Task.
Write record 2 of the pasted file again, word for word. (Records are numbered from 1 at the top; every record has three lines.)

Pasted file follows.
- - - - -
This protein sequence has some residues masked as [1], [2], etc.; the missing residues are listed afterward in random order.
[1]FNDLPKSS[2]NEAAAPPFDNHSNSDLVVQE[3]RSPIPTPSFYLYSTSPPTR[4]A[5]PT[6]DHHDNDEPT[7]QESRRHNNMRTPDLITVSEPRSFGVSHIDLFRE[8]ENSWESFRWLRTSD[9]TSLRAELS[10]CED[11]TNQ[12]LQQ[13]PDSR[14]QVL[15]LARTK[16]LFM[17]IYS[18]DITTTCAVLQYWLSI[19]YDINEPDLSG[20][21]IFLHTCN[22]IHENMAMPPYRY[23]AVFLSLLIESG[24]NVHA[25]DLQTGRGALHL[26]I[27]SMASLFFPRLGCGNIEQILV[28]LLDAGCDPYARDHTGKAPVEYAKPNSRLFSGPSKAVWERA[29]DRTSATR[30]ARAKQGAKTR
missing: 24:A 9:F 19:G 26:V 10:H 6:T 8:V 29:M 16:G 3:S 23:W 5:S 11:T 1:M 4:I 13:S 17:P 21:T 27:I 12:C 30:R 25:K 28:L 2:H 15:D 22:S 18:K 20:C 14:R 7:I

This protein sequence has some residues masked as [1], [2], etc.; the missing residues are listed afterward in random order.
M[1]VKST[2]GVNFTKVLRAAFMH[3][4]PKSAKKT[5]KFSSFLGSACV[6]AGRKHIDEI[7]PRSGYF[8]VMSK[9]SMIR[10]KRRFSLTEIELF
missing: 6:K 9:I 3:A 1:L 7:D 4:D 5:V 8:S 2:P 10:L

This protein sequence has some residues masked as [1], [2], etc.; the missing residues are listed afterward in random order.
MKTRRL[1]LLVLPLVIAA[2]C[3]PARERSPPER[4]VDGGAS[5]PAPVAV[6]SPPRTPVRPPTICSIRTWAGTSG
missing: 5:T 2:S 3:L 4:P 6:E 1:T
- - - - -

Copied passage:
This protein sequence has some residues masked as [1], [2], etc.; the missing residues are listed afterward in random order.
M[1]VKST[2]GVNFTKVLRAAFMH[3][4]PKSAKKT[5]KFSSFLGSACV[6]AGRKHIDEI[7]PRSGYF[8]VMSK[9]SMIR[10]KRRFSLTEIELF
missing: 6:K 9:I 3:A 1:L 7:D 4:D 5:V 8:S 2:P 10:L